Abstract: I investigate the interaction between a country that imports a commodity whose production contributes to a stock pollution, such as electricity, from a country that produces that commodity. If the transboundary externality is priced improperly, the application of a feed-in tariff or border tax adjustment can provide an indirect policy instrument. But the imposition of such a tariff or tax creates an incentive for the producing country to deploy some sort of pollution controlling instrument. This, in turn, creates a strategic interaction between the two countries. Because the externality is inked to a stock pollutant, this strategic interaction will play out over time, which induces a dynamic game. In this modeling context, I describe the nature of the strategic interaction, and characterize the Markov-perfect equilibrium.
    Keywords: transboundary pollution, differential game, tariff, tax
    JEL: C73 Q54 Q58
    Date: 2017
  10. By: Wolfgang Buchholz; Richard Cornes; Dirk Rübbelke
    Abstract: In many empirically relevant situations agents in different groups are affected by the provision of a public characteristic in divergent ways: While for one group it represents a public good, it is a public bad for another group. Applying Cornes’ and Hartley’s (2007) Aggregative Game Approach, we analyze a general model, in which such contentious public characteristics are present and are provided cooperatively. In particular, we establish neutrality results w.r.t. redistribution and growth of income, infer the effects of preference changes and coalition building and present a technology paradox. Finally, we compare the outcome of voluntary provision of the contentious public characteristic with the Pareto optimal solution highlighting a potential conflict between equity and efficiency in this case.
    Keywords: public goods, public bads, voluntary provision, neutrality
    JEL: C72 H41
    Date: 2017
  11. By: Daeyoung Jeong (Economic Research Institute, Bank of Korea)
    Abstract: We develop a model of strategic information transmission from an outside expert with informational superiority to a group of people who make a decision by voting on a proposal. An outside expert who observes the qualities of a proposal sends a cheap talk message to decision makers with limited information. A simple cheap talk strategy of the expert can be surprisingly effective in persuading decision makers by polarizing or unifying their opinions. When there is a significant informational gap, decision makers vote in the expert's interest by focusing only on the expert's message, even though they know she has her own bias.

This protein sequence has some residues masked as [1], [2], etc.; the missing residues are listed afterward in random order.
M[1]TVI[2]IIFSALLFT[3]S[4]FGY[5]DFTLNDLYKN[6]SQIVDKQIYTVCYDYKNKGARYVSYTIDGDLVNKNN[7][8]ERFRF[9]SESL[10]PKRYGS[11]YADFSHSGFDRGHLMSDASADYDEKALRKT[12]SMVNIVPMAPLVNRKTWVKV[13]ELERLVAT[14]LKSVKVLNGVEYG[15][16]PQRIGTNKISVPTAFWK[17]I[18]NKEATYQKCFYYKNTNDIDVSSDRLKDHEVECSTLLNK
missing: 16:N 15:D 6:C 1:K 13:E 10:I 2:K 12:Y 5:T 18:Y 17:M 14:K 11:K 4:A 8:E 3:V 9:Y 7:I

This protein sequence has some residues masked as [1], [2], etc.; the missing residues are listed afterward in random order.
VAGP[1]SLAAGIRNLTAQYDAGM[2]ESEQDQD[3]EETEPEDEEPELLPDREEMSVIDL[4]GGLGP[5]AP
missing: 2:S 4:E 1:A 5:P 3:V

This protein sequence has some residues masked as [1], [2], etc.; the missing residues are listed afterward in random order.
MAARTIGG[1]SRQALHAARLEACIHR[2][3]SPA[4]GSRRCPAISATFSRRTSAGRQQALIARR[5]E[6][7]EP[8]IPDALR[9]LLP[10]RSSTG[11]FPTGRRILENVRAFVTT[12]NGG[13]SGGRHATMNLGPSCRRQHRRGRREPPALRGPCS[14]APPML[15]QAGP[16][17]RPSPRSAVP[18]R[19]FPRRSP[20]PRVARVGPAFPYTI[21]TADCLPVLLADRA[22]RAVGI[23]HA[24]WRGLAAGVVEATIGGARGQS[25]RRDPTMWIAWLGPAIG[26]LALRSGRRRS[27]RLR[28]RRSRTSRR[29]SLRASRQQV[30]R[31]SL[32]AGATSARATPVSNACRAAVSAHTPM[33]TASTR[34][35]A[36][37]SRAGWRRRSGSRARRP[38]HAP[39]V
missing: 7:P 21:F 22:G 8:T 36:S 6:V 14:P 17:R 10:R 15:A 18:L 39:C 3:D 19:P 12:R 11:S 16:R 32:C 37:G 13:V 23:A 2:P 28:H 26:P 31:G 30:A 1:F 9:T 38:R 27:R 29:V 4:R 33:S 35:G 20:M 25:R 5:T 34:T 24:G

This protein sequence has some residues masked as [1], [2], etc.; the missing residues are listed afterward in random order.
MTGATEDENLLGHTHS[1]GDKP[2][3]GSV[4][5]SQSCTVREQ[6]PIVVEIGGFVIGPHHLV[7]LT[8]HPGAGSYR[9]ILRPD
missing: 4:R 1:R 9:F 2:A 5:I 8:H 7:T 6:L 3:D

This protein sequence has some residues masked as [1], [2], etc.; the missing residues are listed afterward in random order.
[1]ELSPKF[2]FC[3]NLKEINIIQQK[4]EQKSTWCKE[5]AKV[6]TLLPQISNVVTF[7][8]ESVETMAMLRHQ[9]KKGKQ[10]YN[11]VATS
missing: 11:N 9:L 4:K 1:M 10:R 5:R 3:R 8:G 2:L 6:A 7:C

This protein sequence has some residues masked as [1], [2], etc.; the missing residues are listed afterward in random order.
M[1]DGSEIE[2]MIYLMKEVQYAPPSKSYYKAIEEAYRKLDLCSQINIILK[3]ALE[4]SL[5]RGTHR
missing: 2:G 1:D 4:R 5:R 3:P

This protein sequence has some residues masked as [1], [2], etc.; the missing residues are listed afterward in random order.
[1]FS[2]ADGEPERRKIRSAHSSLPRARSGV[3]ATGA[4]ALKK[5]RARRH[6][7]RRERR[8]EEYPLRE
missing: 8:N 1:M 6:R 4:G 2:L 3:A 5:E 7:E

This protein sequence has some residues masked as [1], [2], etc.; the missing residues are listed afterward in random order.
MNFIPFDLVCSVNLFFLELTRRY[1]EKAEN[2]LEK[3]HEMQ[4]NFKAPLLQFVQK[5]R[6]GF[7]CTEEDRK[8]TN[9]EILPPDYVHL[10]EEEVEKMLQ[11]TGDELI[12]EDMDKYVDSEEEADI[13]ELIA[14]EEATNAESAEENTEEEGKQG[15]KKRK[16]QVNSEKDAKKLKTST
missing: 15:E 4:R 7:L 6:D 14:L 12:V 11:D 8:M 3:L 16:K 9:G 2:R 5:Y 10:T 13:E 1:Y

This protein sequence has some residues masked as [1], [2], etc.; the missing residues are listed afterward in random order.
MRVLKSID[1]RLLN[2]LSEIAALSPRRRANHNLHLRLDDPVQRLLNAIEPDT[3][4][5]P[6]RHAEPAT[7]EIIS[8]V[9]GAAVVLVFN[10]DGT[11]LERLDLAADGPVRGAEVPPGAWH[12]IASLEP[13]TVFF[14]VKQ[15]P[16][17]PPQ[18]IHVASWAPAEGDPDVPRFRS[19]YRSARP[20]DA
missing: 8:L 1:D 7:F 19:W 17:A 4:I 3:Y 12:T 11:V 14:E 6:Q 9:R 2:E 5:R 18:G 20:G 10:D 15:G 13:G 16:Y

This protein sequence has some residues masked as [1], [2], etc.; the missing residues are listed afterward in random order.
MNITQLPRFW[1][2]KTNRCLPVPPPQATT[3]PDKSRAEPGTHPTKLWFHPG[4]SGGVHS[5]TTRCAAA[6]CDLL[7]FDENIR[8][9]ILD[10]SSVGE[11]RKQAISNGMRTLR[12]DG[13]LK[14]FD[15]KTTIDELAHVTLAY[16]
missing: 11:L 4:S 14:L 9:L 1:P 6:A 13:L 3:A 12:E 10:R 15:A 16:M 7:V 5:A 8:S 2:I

Keywords: Cheap Talk, Voting, Polarization
    JEL: D71 D72 D78 D82 D83
    Date: 2017–06–28
  12. By: Alex Coram (University of Massachusetts Amherst)
    Abstract: Societies are often compared in terms of the relative shares of the domestic product controlled by government but we don’t have much by way of analytical tools to allow us to think about the ways in which changes in these shares affect the characteristics of production and distribution. This paper treats production and distribution as a cooperative game with a continuum of players. Outcomes depend on politics and economics. It has a number of unexpected results. Among these are that relative shares do not depend on the majority rule the production function and that the characteristics of inegalitarian and egalitarian systems may converge.
    Date: 2017
  13. By: Abbassi, Puriya; Bräuning, Falk; Schulze, Niels
    Abstract: We study the role of bargaining power and outside options for the pricing of over-the-counter interbank loans using a bilateral Nash bargaining model and test the model predictions with detailed transaction-level data from the euro-area interbank market. We find that lender banks with greater bargaining power over their borrowers charge higher interest rates, while the lack of alternative investment opportunities for lenders reduces bilateral interest rates. Moreover, we find that lenders that are not eligible to earn interest on excess reserves (IOER) lend funds below the IOER rate to borrowers with access to the IOER facility, which in turn put these funds in their reserve accounts to earn the spread. Our findings highlight that this persistent arbitrage opportunity is not a result of the mere lack of alternative outside options of some lenders, but it crucially depends on their limited bilateral bargaining power, leading to a persistent segmentation of prices in the euro interbank market. We examine the implications of these findings for the transmission of euro-area monetary policy.
    Keywords: bargaining power,over-the-counter market,monetary policy,money market segmentation
    JEL: E4 E58 G21
    Date: 2017